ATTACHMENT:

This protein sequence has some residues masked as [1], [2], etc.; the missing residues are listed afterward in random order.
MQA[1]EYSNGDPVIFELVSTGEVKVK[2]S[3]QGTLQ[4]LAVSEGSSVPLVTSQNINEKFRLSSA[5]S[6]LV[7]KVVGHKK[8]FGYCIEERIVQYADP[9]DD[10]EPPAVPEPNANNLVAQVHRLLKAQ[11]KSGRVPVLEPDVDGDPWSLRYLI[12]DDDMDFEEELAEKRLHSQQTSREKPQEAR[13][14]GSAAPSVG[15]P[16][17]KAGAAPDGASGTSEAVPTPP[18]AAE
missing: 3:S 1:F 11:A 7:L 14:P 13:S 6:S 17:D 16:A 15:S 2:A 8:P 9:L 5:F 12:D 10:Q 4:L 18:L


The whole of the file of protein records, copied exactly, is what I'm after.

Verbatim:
This protein sequence has some residues masked as [1], [2], etc.; the missing residues are listed afterward in random order.
MQA[1]EYSNGDPVIFELVSTGEVKVK[2]S[3]QGTLQ[4]LAVSEGSSVPLVTSQNINEKFRLSSA[5]S[6]LV[7]KVVGHKK[8]FGYCIEERIVQYADP[9]DD[10]EPPAVPEPNANNLVAQVHRLLKAQ[11]KSGRVPVLEPDVDGDPWSLRYLI[12]DDDMDFEEELAEKRLHSQQTSREKPQEAR[13][14]GSAAPSVG[15]P[16][17]KAGAAPDGASGTSEAVPTPP[18]AAE
missing: 3:S 1:F 11:A 7:L 14:P 13:S 6:S 17:D 16:A 15:S 2:A 8:P 9:L 5:F 12:D 10:Q 4:L 18:L